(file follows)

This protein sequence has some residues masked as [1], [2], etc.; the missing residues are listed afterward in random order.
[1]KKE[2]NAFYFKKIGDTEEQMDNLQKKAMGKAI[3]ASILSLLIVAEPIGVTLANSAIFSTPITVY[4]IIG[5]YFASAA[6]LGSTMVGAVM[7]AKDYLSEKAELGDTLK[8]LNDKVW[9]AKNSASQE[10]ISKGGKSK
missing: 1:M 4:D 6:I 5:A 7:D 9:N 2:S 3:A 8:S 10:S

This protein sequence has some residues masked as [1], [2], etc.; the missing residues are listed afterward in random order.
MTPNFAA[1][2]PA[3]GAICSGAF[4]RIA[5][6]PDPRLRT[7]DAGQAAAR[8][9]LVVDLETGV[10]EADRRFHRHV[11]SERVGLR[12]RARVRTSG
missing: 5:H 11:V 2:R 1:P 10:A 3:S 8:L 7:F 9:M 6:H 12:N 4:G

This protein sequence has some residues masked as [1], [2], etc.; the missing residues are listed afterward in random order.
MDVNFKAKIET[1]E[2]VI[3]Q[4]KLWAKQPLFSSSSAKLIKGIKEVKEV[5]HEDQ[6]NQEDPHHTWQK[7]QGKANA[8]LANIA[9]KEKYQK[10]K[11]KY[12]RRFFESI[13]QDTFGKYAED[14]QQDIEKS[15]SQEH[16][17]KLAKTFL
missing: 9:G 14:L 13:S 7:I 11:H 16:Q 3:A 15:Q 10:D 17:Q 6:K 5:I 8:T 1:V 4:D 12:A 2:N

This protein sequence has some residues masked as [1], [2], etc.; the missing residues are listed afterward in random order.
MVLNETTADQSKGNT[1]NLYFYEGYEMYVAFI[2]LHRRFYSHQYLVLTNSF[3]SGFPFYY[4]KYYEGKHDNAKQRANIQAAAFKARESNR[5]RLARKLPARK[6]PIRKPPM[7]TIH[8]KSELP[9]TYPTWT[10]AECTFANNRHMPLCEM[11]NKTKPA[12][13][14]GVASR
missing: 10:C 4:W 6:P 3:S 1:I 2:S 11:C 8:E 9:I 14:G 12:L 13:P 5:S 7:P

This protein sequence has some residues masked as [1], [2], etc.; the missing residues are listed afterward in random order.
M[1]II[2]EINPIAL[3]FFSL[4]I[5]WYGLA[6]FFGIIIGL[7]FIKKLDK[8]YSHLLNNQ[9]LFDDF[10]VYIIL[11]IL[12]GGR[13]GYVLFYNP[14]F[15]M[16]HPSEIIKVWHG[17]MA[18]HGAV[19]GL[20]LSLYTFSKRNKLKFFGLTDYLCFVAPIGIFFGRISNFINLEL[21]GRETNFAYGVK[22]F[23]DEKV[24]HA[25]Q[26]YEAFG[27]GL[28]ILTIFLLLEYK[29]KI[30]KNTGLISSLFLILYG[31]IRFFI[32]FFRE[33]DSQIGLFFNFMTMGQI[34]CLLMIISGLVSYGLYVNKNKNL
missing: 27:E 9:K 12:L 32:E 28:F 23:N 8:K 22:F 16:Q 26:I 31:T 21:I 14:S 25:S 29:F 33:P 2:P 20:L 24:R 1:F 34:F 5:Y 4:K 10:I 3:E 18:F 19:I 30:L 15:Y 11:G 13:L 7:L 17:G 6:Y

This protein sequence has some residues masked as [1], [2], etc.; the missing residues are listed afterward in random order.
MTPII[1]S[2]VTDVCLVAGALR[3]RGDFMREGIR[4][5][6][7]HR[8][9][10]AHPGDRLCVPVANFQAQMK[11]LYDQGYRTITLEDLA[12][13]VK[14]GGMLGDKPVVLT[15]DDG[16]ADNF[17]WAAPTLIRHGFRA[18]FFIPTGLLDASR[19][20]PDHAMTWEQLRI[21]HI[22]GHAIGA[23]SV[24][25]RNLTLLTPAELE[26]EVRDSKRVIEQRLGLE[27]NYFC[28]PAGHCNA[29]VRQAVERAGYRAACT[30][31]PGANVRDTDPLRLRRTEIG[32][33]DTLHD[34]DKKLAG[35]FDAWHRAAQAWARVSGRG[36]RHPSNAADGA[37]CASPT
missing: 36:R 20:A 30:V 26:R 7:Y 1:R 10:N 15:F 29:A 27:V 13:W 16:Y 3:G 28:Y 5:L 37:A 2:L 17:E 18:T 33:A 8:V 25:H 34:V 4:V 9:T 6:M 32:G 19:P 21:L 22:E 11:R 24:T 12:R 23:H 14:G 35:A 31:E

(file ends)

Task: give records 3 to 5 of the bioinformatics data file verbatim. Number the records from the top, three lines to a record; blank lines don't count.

This protein sequence has some residues masked as [1], [2], etc.; the missing residues are listed afterward in random order.
MDVNFKAKIET[1]E[2]VI[3]Q[4]KLWAKQPLFSSSSAKLIKGIKEVKEV[5]HEDQ[6]NQEDPHHTWQK[7]QGKANA[8]LANIA[9]KEKYQK[10]K[11]KY[12]RRFFESI[13]QDTFGKYAED[14]QQDIEKS[15]SQEH[16][17]KLAKTFL
missing: 9:G 14:L 13:S 7:I 11:H 16:Q 3:A 15:Q 10:D 17:Q 6:K 5:I 8:T 1:V 4:D 12:A 2:N

This protein sequence has some residues masked as [1], [2], etc.; the missing residues are listed afterward in random order.
MVLNETTADQSKGNT[1]NLYFYEGYEMYVAFI[2]LHRRFYSHQYLVLTNSF[3]SGFPFYY[4]KYYEGKHDNAKQRANIQAAAFKARESNR[5]RLARKLPARK[6]PIRKPPM[7]TIH[8]KSELP[9]TYPTWT[10]AECTFANNRHMPLCEM[11]NKTKPA[12][13][14]GVASR
missing: 10:C 4:W 6:P 3:S 1:I 2:S 11:C 8:E 9:I 14:G 12:L 13:P 5:S 7:P

This protein sequence has some residues masked as [1], [2], etc.; the missing residues are listed afterward in random order.
M[1]II[2]EINPIAL[3]FFSL[4]I[5]WYGLA[6]FFGIIIGL[7]FIKKLDK[8]YSHLLNNQ[9]LFDDF[10]VYIIL[11]IL[12]GGR[13]GYVLFYNP[14]F[15]M[16]HPSEIIKVWHG[17]MA[18]HGAV[19]GL[20]LSLYTFSKRNKLKFFGLTDYLCFVAPIGIFFGRISNFINLEL[21]GRETNFAYGVK[22]F[23]DEKV[24]HA[25]Q[26]YEAFG[27]GL[28]ILTIFLLLEYK[29]KI[30]KNTGLISSLFLILYG[31]IRFFI[32]FFRE[33]DSQIGLFFNFMTMGQI[34]CLLMIISGLVSYGLYVNKNKNL
missing: 27:E 9:K 12:L 32:E 28:F 23:N 8:K 22:F 16:Q 26:I 31:T 21:I 14:S 25:S 29:F 33:P 2:P 20:L 24:R 1:F 34:F 5:Y 4:K 10:I 3:E 18:F 19:I 30:L 15:Y 11:G 13:L 7:L 17:G 6:Y